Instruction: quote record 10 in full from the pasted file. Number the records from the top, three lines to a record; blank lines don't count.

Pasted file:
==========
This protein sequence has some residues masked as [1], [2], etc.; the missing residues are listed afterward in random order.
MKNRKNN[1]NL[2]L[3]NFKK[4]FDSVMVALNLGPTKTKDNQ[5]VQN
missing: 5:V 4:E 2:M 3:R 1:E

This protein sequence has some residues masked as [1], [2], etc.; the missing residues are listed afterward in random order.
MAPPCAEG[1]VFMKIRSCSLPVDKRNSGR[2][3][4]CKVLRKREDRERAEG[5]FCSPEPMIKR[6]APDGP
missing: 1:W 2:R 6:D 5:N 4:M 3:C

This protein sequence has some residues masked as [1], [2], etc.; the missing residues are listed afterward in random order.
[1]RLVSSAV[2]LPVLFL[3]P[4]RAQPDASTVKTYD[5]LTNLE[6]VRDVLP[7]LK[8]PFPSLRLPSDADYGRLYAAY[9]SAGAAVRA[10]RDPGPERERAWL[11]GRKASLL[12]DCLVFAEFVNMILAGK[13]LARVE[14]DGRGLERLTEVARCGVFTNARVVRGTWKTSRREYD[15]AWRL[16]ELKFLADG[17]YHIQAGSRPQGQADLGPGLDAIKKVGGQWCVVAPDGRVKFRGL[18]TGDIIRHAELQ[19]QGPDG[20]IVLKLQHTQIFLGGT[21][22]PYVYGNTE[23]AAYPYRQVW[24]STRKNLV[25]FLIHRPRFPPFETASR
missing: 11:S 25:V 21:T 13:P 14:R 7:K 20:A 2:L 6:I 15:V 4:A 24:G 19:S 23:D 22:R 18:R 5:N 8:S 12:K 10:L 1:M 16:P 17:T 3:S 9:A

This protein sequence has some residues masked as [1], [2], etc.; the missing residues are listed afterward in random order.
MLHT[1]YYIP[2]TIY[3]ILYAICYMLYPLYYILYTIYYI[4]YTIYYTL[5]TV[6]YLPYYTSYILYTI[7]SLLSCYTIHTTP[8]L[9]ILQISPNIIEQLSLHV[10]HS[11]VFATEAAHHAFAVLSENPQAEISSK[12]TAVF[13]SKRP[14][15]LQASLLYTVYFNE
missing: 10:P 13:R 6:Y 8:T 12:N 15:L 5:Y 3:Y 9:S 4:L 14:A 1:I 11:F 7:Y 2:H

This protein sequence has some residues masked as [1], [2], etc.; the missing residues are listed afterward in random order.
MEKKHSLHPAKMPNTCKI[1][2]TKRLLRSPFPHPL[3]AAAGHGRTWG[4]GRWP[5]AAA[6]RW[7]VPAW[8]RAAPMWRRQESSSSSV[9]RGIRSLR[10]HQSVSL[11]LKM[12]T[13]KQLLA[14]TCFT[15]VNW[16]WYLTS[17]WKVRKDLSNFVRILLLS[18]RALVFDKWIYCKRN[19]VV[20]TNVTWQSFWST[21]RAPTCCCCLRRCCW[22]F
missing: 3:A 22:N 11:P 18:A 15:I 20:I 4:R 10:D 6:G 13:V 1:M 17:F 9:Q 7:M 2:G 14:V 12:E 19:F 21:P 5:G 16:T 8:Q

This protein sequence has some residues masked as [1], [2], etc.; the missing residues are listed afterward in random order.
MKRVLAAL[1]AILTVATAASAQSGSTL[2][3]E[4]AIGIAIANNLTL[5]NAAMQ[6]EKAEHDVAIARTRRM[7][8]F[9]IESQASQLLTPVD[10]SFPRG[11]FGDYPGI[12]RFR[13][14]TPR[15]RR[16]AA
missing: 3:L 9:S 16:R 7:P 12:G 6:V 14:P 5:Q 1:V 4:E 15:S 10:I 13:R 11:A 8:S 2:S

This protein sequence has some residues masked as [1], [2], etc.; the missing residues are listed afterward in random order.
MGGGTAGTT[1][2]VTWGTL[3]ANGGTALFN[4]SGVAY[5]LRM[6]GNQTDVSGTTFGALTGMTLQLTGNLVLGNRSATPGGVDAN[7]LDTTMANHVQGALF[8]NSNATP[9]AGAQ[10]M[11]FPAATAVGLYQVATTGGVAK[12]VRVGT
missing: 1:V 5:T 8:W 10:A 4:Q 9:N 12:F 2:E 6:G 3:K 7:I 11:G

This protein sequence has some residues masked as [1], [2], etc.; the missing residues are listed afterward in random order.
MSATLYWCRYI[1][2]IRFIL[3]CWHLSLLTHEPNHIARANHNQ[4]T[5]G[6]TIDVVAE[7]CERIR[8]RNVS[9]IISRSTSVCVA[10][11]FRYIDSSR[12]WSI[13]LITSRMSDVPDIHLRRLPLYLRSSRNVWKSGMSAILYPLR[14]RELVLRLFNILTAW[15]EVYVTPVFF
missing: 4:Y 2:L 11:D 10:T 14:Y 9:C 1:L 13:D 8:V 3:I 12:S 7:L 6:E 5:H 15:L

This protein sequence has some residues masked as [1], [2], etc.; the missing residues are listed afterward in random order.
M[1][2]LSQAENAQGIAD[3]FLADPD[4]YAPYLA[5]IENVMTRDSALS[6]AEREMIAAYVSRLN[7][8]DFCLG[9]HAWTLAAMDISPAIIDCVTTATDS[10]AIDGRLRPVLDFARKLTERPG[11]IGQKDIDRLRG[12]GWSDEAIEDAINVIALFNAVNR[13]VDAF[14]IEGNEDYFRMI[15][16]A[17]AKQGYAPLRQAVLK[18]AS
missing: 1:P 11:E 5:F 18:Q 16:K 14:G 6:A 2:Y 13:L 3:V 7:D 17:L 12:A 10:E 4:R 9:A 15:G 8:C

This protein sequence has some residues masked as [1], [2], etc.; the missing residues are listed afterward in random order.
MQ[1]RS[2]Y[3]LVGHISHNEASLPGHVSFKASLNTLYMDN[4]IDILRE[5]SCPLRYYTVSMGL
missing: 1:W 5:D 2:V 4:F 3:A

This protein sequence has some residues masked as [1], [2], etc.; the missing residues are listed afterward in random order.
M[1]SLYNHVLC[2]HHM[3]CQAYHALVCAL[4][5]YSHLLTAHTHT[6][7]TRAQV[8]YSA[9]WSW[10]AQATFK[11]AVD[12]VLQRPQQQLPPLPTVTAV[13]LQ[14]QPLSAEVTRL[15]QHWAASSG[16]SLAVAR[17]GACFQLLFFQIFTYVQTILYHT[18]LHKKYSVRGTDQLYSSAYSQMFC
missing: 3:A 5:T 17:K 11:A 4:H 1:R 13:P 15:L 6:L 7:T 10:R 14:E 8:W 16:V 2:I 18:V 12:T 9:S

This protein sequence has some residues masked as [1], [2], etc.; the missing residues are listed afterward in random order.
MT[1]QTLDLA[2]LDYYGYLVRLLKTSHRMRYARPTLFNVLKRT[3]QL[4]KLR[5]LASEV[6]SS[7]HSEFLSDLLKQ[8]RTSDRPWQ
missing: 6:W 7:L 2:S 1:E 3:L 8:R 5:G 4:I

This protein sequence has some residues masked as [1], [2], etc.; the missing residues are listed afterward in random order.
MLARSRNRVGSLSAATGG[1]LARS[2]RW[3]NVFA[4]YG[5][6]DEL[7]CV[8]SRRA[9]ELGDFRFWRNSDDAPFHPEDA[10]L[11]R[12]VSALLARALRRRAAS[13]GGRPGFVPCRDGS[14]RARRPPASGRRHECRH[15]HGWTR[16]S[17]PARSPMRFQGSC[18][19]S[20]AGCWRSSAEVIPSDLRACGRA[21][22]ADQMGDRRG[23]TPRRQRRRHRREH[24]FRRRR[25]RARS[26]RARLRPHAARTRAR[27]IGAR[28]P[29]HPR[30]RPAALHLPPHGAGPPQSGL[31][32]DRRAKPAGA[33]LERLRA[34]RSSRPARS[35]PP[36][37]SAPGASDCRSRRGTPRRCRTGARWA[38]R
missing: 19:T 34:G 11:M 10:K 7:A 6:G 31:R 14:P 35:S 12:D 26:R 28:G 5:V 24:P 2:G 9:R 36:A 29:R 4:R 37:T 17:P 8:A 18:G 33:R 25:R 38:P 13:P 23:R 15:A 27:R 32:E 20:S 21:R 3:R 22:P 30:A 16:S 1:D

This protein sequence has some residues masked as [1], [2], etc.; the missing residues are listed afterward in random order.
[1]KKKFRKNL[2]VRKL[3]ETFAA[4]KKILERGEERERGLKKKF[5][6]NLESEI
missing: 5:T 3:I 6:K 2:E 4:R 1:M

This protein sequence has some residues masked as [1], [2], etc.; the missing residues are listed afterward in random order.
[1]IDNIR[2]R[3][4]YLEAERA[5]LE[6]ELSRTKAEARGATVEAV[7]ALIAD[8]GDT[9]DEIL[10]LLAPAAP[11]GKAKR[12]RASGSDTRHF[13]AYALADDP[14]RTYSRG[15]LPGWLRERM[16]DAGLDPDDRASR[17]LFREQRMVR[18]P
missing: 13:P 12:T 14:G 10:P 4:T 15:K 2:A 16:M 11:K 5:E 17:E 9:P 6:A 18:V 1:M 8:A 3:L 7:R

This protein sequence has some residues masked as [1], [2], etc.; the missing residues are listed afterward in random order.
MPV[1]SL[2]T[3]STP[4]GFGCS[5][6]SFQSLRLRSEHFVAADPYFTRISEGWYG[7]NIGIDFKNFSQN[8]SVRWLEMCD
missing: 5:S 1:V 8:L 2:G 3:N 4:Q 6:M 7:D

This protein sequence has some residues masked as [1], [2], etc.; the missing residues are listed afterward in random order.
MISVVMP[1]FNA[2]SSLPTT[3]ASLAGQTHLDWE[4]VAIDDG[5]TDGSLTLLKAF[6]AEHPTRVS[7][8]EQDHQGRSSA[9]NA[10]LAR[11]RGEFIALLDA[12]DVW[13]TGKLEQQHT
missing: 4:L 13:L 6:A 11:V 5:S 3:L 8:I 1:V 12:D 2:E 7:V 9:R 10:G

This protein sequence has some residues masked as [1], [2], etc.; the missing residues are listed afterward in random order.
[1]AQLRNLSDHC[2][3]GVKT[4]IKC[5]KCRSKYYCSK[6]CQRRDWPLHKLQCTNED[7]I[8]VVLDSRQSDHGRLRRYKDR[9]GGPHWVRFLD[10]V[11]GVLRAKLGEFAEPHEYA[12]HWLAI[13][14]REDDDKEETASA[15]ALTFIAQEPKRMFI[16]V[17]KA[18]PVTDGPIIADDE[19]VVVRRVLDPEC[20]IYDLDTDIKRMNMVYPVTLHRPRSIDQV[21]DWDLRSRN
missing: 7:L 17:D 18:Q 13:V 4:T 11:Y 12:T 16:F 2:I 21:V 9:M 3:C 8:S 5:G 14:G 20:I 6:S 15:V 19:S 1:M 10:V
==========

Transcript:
This protein sequence has some residues masked as [1], [2], etc.; the missing residues are listed afterward in random order.
MQ[1]RS[2]Y[3]LVGHISHNEASLPGHVSFKASLNTLYMDN[4]IDILRE[5]SCPLRYYTVSMGL
missing: 1:W 5:D 2:V 4:F 3:A